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Photo: Amritansuh Sikdar, Unsplash

World Water Day: What access to clean water really means

Today's Unesco World Water Day has the theme "Leave no one behind". Many people still do not have access to safe water and sanitary facilities for various reasons. But access to clean water alone is not enough, knows behavioural psychologist Hans-Joachim Mosler of the Department of Environmental Social Sciences.

"No one may be left behind," writes Unesco in its World Water Report. Today, three out of ten people have no access to safe drinking water and even less to sanitation facilities, often because they are discriminated against for various reasons. Gender, age, state of health or origin play an important role. People who belong to minorities or are fleeing are increasingly affected.

What is safe water?

When we talk about access to clean water, we often think only about the availability of water. Availability means how much water is physically available, how it is stored, managed and allocated to users. However, this is only the first step: If water is available, it must be made accessible (delivered via e.g. water pipes or wells) and appropriately treated, i.e. cleaned and disinfected. In addition, there is a functioning sanitary system that meets the hygienic requirements.

The hurdles to safe water are manifold: The next well with purified water can be in a difficult to reach location, the drinking bottle can be dirty, the water can be contaminated again during transport or the appropriate cleaning tools are not available. Often it is a combination and above all the lack of awareness of how important safe water is for health.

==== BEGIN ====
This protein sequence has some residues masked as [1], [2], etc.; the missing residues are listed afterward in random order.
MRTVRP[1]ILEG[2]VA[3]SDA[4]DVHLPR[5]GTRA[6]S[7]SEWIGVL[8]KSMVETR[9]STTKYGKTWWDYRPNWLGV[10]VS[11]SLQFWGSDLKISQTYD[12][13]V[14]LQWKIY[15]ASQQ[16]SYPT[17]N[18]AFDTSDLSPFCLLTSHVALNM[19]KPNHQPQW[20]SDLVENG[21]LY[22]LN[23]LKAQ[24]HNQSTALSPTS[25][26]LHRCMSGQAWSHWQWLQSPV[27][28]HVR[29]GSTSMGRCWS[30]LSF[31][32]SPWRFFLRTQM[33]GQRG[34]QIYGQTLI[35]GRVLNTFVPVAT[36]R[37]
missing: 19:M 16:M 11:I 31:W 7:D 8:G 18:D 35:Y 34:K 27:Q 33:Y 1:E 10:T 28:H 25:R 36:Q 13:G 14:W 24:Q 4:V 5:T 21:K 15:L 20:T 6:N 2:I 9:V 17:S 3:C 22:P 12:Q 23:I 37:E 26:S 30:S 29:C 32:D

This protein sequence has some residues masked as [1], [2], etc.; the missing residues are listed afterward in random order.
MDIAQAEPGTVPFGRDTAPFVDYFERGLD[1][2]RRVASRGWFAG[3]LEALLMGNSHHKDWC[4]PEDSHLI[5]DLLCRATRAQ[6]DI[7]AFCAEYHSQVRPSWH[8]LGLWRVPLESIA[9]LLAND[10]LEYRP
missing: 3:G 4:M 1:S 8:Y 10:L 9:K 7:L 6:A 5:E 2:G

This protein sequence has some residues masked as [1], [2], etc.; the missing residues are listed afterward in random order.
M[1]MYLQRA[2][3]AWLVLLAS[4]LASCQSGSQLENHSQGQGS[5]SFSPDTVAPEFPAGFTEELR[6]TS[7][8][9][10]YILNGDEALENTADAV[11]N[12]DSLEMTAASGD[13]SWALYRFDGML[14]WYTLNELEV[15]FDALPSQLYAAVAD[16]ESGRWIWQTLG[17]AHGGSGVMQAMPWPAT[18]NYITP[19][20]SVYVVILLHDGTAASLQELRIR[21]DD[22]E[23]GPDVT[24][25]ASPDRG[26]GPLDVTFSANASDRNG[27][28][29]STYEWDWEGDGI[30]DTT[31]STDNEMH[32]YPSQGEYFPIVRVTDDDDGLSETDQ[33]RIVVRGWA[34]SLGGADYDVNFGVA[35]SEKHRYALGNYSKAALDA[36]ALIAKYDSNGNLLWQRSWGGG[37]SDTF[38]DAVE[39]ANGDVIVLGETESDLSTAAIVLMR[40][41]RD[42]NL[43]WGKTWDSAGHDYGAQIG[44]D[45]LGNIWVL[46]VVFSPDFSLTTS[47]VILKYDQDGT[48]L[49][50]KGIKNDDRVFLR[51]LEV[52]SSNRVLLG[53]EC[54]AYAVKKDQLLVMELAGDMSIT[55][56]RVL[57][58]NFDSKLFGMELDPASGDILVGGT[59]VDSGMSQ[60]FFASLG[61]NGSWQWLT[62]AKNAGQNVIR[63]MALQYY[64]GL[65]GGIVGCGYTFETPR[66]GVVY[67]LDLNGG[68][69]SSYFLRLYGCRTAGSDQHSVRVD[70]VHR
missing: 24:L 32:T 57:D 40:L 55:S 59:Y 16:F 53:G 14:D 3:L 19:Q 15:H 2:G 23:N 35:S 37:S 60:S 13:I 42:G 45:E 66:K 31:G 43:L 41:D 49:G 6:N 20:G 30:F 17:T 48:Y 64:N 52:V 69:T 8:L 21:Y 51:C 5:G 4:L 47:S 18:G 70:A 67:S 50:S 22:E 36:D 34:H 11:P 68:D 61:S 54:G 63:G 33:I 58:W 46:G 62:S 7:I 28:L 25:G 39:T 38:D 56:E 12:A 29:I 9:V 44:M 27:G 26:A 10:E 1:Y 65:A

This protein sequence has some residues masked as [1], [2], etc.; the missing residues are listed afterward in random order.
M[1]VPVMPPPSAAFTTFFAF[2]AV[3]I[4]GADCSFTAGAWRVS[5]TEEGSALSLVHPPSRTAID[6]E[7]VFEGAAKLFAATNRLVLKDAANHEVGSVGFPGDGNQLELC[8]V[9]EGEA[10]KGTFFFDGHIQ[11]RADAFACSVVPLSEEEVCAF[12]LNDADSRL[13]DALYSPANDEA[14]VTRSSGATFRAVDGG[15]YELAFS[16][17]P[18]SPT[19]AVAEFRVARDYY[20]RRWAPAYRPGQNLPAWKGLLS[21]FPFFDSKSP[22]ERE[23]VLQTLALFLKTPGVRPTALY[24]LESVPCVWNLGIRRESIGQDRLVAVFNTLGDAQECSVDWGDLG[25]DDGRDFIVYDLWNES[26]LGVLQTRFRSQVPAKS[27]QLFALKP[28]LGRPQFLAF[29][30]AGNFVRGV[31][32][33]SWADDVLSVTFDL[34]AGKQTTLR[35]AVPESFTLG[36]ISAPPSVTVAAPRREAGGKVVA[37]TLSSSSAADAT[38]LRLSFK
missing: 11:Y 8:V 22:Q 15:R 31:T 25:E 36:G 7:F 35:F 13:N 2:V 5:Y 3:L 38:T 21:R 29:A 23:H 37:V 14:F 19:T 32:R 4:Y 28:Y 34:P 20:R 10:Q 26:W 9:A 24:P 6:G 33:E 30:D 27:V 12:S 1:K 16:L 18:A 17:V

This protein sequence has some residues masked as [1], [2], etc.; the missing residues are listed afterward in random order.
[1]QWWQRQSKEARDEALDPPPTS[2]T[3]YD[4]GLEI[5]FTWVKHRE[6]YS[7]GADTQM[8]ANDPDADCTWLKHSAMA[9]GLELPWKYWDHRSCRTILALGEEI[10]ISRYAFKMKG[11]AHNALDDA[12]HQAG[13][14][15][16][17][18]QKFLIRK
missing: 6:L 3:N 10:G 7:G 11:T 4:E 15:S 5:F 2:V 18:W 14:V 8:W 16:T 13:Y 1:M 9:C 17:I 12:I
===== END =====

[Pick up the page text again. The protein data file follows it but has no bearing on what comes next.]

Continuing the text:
Access to safe water alone is not enough

Often there is no awareness of the importance of hygiene, or social norms prevent drinking water from being fetched from a safe well (for example, because the young women whose job it is to fetch drinking water are not allowed to be in public places). This shows that attention must be paid not only to access to safe water, but also to the behaviour of water users. Hans-Joachim Mosler from the Department of Environmental Social Sciences has developed the Ranas model, a method to identify which aspects prevent behavioural change. "We make sure that the infrastructure that the engineers build is actually used," says Mosler. "The aim is to motivate people to make existing water safe themselves and to keep it that way. Clean water without the right behaviour is not enough," says Mosler. This means, for example, taking a longer route to a safe source, procuring disinfectants at an early stage or planning appropriate techniques such as boiling or Sodis so that the water is ready at the desired time. Further hygiene is also important: regular washing of hands, use of toilets, handling of food, etc. The task of Mosler's team is to identify the motivators for such behaviour and then to tackle them accordingly. So that all people benefit from clean water.

Created by Stephanie Engeli, Karin Stäheli